Many people want to know the difference between DUI and DWI in Texas.
Unlike some other states, there is a real distinction between the two abbreviations under Texas law.
You should understand the difference between the two abbreviations and how they might apply to you.
If you face drunk driving charges, you need a sophisticated, dedicated, award-winning San Antonio DWI attorney to represent you.
Our San Antonio DWI attorneys at the Austin Hagee Law Firm are award-winning defense attorneys with a proven track record of success and case results.
To get started, contact us online or call 210-500-3700 today.
What Is a DWI in Texas?
DWI is an abbreviation for “driving while intoxicated.” According to Texas law, driving while intoxicated in a public place is a crime. But how does Texas law define intoxication?
According to Title 10 § 49.01(2)(A-B) of the Texas Penal Code, intoxication means not having the normal use of your mental or physical faculties after drinking alcohol or consuming a controlled substance, or both, or driving with a blood alcohol concentration (BAC) of 0.08% or greater.
DWI is a Class B misdemeanor with a maximum sentence of up to 180 days in jail. The courts in Texas can give you deferred adjudication for your first offense only.
The law recognizes two aggravating factors that increase your exposure to harsher penalties. Having an open container of alcohol in your vehicle when arrested for DWI carries a six-day minimum jail sentence, with 180 days maximum.
Subsequent convictions expose you to greater penalties as well. A second conviction is a Class A misdemeanor.
However, a third or subsequent DWI charge is a third-degree felony that carries a potential sentence of 2 to 10 years in the Texas Department of Criminal Justice.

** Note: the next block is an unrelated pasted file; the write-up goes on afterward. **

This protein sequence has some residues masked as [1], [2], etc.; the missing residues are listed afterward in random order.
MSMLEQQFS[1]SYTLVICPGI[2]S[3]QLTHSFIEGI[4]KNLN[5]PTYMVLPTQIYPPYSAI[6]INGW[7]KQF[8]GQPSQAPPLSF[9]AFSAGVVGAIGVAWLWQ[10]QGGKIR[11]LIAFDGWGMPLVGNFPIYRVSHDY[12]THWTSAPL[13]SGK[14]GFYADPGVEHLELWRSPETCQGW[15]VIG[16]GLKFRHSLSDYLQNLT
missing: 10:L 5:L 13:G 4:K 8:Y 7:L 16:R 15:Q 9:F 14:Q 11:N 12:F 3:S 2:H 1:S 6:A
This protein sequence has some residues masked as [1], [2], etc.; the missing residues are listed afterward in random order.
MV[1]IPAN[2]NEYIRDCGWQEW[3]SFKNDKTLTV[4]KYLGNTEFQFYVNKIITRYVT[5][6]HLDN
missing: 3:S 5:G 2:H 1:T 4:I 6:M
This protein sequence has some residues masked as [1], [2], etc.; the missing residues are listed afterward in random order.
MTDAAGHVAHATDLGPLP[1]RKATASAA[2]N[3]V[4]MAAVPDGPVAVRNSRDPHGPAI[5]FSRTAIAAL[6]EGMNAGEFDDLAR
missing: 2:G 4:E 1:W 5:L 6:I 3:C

What Is DUI in Texas?
DUI refers to “driving under the influence.” But the State can charge you with a DUI regardless of how much alcohol is in your bloodstream.
But in Texas, DUI generally only applies to minors and is called a DUI, or “driving under the influence of alcohol by a minor.”
This law differs from DWI, because no person under 21 can legally consume alcohol, regardless of whether they are driving or not.
Therefore, the 0.08% “legal limit” does not apply to a minor, since any amount of alcohol in a minor’s system violates Texas law.
The penalties vary depending on the minor’s age and the number of prior DUI convictions. Texas DPS will most likely administratively suspend the minor’s driver’s license for 60 days for a first offense. If the minor is under 17, the court treats a first-offense DUI as a Class C misdemeanor.
This carries a penalty of 20 to 40 hours of community service, a $500 fine, license suspension from 60 to 180 days, and compelled attendance at an Alcohol Awareness Course for both the minor and their parent may be required.
A minor between the ages of 17 and 21 faces the same amount of jail time as an adult, between 72 hours and 180 days in jail.
Get in Contact with a Drunk Driving Lawyer in San Antonio Today
Contact Austin Hagee Law Firm today to learn more about the difference between DUI and DWI in Texas from a team of legal advocates who know how to help you protect your rights.
Book a free consultation today with our award-winning attorneys online or call us at 210-500-3700.